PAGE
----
* Denotes calculated value.
Given historic precedent, pharmacologic intervention on its own is unlikely to curtail the TB epidemic. This work would suggest that the addition of a key structural intervention such as improved school ventilation might enhance our efforts to effect TB control. Indeed, given the association of formal recommendations by Commissions on Ventilation with decreased TB notifications in industrialized nations , it may be prudent to revive such commissions in areas of high TB prevalence.
1. We did not measure CO2 concentrations in a given classroom with multiple devices simultaneously and thus cannot provide an error analysis for our measurements; however, the devices were factory calibrated, and we periodically compared the performance of monitors (in our offices) and found them to be consistently measuring within 10% of each other.
2. We did not record temperature so do not have temperature associations with the varying CO2 levels found in classrooms; however, we did conduct the study over a full year and thus control for the effect of a whole year's weather on classroom ventilation (i.e., number of windows open).
3. As shown in Figure 2, there is significant variation in the parameters used to determine the TB risk threshold; however, we feel that the use of empirically derived numbers for a high-incidence community coupled with conservative choices for the theoretical parameters allows us to calculate a threshold for tuberculosis transmission that is evidence-based as well as practically meaningful.
Conceived and designed the experiments: RW. Performed the experiments: ETR CDM DBK LGB RW. Analyzed the data: ETR CDM DBK LGB RW. Contributed reagents/materials/analysis tools: RW. Wrote the paper: ETR.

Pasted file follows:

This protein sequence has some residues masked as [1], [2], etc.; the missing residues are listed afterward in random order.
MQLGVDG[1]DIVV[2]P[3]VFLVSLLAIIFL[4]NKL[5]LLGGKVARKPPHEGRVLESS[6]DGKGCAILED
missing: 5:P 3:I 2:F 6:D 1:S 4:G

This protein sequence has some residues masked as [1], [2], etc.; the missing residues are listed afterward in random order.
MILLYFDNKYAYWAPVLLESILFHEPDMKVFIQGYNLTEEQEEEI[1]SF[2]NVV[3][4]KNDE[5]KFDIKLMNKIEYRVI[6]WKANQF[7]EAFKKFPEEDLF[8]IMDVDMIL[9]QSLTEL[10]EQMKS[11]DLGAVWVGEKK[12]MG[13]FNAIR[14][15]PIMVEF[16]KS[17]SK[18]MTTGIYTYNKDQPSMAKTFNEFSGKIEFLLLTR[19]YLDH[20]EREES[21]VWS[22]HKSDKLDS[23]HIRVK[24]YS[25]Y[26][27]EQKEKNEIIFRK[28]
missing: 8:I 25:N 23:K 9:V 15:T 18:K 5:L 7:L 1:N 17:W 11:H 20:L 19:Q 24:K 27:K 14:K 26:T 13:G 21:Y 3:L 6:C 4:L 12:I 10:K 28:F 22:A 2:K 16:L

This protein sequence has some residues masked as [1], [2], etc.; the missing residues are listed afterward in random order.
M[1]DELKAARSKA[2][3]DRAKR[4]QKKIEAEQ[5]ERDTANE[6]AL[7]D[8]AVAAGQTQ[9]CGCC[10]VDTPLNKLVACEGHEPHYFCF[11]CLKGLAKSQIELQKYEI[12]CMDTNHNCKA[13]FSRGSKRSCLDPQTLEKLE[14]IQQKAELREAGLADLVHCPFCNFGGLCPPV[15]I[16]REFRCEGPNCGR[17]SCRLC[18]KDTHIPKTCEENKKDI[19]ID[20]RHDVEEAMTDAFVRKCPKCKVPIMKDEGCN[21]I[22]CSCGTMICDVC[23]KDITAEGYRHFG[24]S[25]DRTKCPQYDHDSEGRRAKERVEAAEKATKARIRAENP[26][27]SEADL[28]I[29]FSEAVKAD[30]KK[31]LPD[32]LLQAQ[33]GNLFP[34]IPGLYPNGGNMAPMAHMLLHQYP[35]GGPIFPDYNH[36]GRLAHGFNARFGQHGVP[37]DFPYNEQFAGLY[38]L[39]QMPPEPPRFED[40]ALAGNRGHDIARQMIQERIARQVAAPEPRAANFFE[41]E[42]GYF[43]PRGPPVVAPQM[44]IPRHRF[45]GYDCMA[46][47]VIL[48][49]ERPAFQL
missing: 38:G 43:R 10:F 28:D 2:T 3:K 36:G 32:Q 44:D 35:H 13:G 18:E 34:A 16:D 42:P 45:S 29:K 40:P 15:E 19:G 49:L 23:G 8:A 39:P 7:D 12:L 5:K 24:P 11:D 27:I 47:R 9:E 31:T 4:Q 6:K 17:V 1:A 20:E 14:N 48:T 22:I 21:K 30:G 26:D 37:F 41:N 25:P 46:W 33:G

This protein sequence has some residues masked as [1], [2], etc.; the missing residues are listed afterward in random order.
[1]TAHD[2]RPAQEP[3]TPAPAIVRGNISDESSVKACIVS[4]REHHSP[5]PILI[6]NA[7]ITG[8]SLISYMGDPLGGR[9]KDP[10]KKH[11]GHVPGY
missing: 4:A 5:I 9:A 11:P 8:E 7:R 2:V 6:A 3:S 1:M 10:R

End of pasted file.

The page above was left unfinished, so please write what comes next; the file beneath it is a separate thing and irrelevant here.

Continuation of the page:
- 1. Dubos R, Dubos J (1952) The white plague: tuberculosis, man, and society. New Brunswick: Rutgers University Press.
- 2. Lienhardt C (2001) From exposure to disease: the role of environmental factors in susceptibility to and development of tuberculosis. Epidemiol Rev 23: 288–301. doi: 10.1093/oxfordjournals.epirev.a000807
- 3. Wood R, Lawn SD, Johnstone-Robertson S, Bekker L-G (2011) Tuberculosis control has failed in South Africa – time to reappraise strategy. SAMJ 101: 2009–2012.
- 4. World Health Organization (2013) Global Tuberculosis Report. Geneva. Available: http://www.who.int/tb/publications/global_report/en/.
- 5. Annual reports of the medical officer of health 1970–1985. Cape Town.
- 6. Van Niekerk L. Pocket Guide to South Africa 2011/12. Available: http://www.info.gov.za/aboutsa/housing.htm. Accessed 17 August 2013.
- 7. Engels F (1968) The condition of the working class in England. Stanford: Stanford University Press.
- 8. Johnstone-Robertson S, Lawn SD, Welte A, Bekker L, Wood R (2011) Tuberculosis in a South African prison – a transmission modelling analysis. SAMJ 101: 809–813.
- 9. Statistics South Africa (2011). Available: http://beta2.statssa.gov.za/.Accessed 3 December 2013.
- 10. Wood R, Racow K, Bekker L-G, Morrow C, Middelkoop K, et al. (2012) Indoor social networks in a South African township: potential contribution of location to tuberculosis transmission. PLoS One 7: e39246 doi:10.1371/journal.pone.0039246.